Most Danes are smart enough to avoid the worst aspects of Danish humor with newcomers, but sometimes a little barbed comment slips out anyway.

For example, if you arrive at a meeting a few minutes late, the meeting leader might say drily, “I hear you can buy watch batteries at the supermarket these days.” That’s a joke – and a reminder that tardiness is not appreciated.

It’s often said that when a foreigner is included into a circle of Danish humor, it’s because Danes know they can take it, and that they have accepted you as part of the group.

Until then, remember that if a Dane seems to be making fun of you, they are trying to laugh with you, not at you.

Or they are trying to get you to fall in line. It’s hard to be sure.

If you’re not sure if what someone is saying is supposed to be a joke, ask them.

No “big arm movements”

While passive-aggression is common in Denmark, open warfare is not.

Don’t raise your voice. Don’t yell. Don’t wave your arms around to make a point. (The Danes have a saying for people they see as too expressive – “he has big arm movements.”) And never, ever lose your temper.

In many cultures, losing your temper is seen as a sign of power and passion. Make a scene is a way of showing that you really care about something. If that something is an important personal relationship or an honorable political position, losing your temper is seen as noble and justified.

This is not true in Danish culture, where losing your temper is seen as a sign that you are childish, unable to control yourself, and basically untrustworthy.

Danes immediately lose respect for someone who “melts down.” If you think you’re going to blow your top at work, excuse yourself and go take a walk. (I’ve done it myself a few times.)

Someone who has been on the receiving end of your anger won’t forget quickly, and won’t be afraid to tell his friends or business contacts about your “crazy” behavior.

You never want to have an enemy in a small country like Denmark, where you will meet the same people again and again.

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Kay Xander Mellish books

Buy Kay’s books about Denmark on Amazon, Saxo, Google Books, Apple Books, Barnes & Noble Nook, or via our webshop.

Image mashup copyright Kay Xander Mellish 2021

Read also:
April Fool’s in Denmark and the rough game of Danish humor
The Kvajebajer, or “Failure Beer”, and what it means for Danish working culture

Podcasts, Stories about life in Denmark, Working in Denmark: Danish Business Culture

Is learning to speak Danish worth it?

Learning to speak Danish can be difficult, even if you speak its close linguistic cousins, English and German.

While the written language isn’t too tough to figure out, the spoken language is a headache. Danes pronounce only small bits of each word and smash those small bits together.

One foreigner told the story of two boys he saw trading football cards on a train. “Davilik!” “Davilik!” the boys kept crying out.

The foreigner, who was working hard to learn Danish, tried to look up Davilik in his dictionary – without success. There was no such word.

It was only months later that he realized they were saying, “Det vil jeg ikke!” or “I don’t want to make that trade.”

Even the Swedes and Norwegians have trouble understanding spoken Danish.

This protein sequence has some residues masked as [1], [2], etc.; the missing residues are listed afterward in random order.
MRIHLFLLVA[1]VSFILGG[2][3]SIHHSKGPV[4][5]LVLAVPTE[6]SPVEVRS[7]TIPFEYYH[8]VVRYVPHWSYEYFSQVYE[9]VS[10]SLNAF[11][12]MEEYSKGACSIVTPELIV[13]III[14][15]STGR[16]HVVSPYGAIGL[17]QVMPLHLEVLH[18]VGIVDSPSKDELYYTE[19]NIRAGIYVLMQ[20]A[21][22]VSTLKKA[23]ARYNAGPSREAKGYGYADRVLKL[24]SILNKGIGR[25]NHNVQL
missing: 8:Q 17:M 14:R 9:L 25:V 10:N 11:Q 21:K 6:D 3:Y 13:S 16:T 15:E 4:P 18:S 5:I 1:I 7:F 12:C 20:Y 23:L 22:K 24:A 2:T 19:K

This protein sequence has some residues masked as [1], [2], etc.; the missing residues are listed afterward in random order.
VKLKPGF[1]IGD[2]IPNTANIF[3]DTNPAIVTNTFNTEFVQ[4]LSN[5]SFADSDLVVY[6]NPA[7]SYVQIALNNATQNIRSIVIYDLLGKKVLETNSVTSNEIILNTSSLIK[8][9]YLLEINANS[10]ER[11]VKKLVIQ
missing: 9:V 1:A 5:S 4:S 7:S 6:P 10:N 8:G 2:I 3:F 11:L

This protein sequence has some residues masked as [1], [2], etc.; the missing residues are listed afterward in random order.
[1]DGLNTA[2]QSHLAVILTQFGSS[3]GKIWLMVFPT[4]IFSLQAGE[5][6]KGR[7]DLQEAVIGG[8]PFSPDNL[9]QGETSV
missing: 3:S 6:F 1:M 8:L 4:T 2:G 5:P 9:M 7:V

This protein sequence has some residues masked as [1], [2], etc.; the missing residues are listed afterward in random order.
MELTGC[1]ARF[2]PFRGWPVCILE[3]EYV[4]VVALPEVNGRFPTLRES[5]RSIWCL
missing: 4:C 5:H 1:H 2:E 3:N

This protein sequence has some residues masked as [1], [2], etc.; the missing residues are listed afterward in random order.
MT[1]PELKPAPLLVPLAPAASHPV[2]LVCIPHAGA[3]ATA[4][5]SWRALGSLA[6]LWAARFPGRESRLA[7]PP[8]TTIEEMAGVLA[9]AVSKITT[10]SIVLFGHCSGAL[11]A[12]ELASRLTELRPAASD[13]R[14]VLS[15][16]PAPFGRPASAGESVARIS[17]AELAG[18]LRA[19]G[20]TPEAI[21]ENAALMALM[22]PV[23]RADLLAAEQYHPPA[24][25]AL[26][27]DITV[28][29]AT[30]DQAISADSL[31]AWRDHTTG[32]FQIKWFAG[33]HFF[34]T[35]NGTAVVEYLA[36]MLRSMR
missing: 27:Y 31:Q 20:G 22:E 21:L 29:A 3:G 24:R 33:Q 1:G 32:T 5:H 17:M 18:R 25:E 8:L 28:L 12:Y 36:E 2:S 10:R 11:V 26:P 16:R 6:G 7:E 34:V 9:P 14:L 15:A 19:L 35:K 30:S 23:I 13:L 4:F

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Podcasts, Stories about life in Denmark, Working in Denmark: Danish Business Culture

What to wear to work in Denmark: Quiet colors, quality cut and fabric

There’s no reason to spend a lot on what you wear to work in Denmark. Danes, by nature, are not flashy dressers.

In most Danish business environments, you’ll be perfectly well dressed in a fitted pair of business trousers, dark shoes, and a solid-color sweater or dress shirt. Male or female, you’ll never go wrong with quiet colors like burgundy, dark blue, dark green, brown, or black.

Subtle good taste is the preferred style. Obvious designer labels are considered tacky, but quality cut and fabric are appreciated.

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Podcasts, Stories about life in Denmark, Working in Denmark: Danish Business Culture

Your first day at work in Denmark: Flowers, handshakes, passwords, and several people named Mette

On your first day at work in Denmark, you may find a pretty bouquet of flowers on your desk to welcome you.

(This terrified a Chinese acquaintance of mine, who was accustomed to receiving flowers on her last day at work. She thought she’d been fired before she ever sat down.)

In Denmark, the bouquet is just a way to say “welcome” and to add some sunshine to an arduous day that is sure to include many handshakes and computer passwords.

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Podcasts, Stories about life in Denmark, Working in Denmark: Danish Business Culture

Understanding your Danish boss: Less like a general, more like a sports coach

In an anti-authoritarian country like Denmark, being a boss is a precarious (social) position. Danish bosses don’t like to flaunt their authority.

In fact, when you enter a room of Danes, it is often difficult to tell which one is the boss. The social cues that point to a big cheese in other cultures – the flashy watch, the oversize office, the glamorous yet servile executive assistant – are considered poor taste in egalitarian Denmark.

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Podcasts, Stories about life in Denmark

The Danish Flag: 800 years old and going out of style?

I’ve never seen a country that loves its flag as much as Denmark does – and that’s a big statement, coming from an American. But foreigners who come to Denmark can’t help but notice that the Danish flag is everywhere.

People love to fly Danish flags over their summer houses – the bigger the better. Christmas trees in Denmark are decorated with little Danish flags. Cucumbers in the supermarket have Danish flags on the label to show they’re grown in Denmark. Whenever a member of the Danish royal family has a birthday, two little Danish flags are stuck on the front of every Copenhagen bus.

The Danish flag is closely associated with Danish birthdays. If you have a birthday when you’re working in a Danish office, one of your colleagues is likely to put a Danish flag on your desk. It means – happy birthday! You may see a birthday cake with tiny Danish flags stuck into it, or the Danish flag recreated in red frosting.

And if you’re invited to a party by a Danish friend – any kind of party – you may find paper Danish flags stuck into the ground to guide you to the right house.

The Danish flag is not really a statement of nationalism. It’s a statement of joy.

I’ve never seen anyone say anything negative about the Danish flag – until a couple of weeks ago.